Ithkuil and Ilkash

Two languages devised by the American linguist John Quijada, both insanely complex,

whose aim is the highest possible degree of logic, efficiency, detail, and accuracy in cognitive expression via spoken human language, while minimizing the ambiguity, vagueness, illogic, redundancy, polysemy (multiple meanings) and overall arbitrariness that is seemingly ubiquitous in natural human language.

In other words, all the fun stuff.

However, the premise notwithstanding, the languages are fascinatingly terse – for example, the Ilkash word uccuẹilšrokö’z means something like concerning a hypothetically puzzling desire for an end to everything having to do with ewe-wool clothing, and Đrëu’yìrňu wufyér? means Is it those formally recognized groups of people who are helping to make inquiries about it?.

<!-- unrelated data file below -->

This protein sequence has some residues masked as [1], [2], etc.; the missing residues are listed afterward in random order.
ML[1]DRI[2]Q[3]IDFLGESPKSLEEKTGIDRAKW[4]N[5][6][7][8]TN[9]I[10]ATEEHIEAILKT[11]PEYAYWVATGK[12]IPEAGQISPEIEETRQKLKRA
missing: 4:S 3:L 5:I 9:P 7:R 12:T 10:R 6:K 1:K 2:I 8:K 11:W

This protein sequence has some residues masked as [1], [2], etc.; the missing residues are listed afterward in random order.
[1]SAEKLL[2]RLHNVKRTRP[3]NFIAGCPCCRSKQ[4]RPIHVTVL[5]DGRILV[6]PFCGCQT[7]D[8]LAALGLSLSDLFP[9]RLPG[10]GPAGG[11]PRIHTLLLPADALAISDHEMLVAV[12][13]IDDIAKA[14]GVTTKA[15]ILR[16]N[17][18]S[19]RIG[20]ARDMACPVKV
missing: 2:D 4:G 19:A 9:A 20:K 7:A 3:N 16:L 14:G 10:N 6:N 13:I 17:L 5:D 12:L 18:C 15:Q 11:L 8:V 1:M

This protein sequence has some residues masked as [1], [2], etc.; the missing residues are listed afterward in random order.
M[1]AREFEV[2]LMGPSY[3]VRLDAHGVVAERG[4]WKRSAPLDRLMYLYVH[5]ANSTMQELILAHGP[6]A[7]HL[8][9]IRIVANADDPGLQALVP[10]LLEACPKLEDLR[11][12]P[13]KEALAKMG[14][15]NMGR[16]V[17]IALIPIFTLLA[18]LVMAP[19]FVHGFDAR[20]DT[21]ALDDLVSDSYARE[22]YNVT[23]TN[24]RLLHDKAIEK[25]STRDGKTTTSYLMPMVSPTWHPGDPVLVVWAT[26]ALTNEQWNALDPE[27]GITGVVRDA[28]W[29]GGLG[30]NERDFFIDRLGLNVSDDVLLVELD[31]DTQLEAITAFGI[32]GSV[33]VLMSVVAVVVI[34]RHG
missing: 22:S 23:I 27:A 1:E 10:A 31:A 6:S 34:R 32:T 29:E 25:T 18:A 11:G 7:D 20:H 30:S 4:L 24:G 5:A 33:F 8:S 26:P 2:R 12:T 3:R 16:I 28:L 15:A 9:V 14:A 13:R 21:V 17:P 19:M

The grammars read like a toolkit for conlangers to take ideas from – Ilkash has 96 cases for nouns for example. And the verbal system is madness too : for example, each verb has a set of suffixes encoding (in a complex, compressed way) for (among other things!) Mood, Context, Phase, Version and Sanction; for example, Speculative Representational Repetitive Rebuttative Positive. Putting this onto the verb to eat we would get on the contrary, maybe [subject] succeeded in – metaphorically speaking – eating [object] at regular intervals, if indeed he is trying to, which we don’t know.


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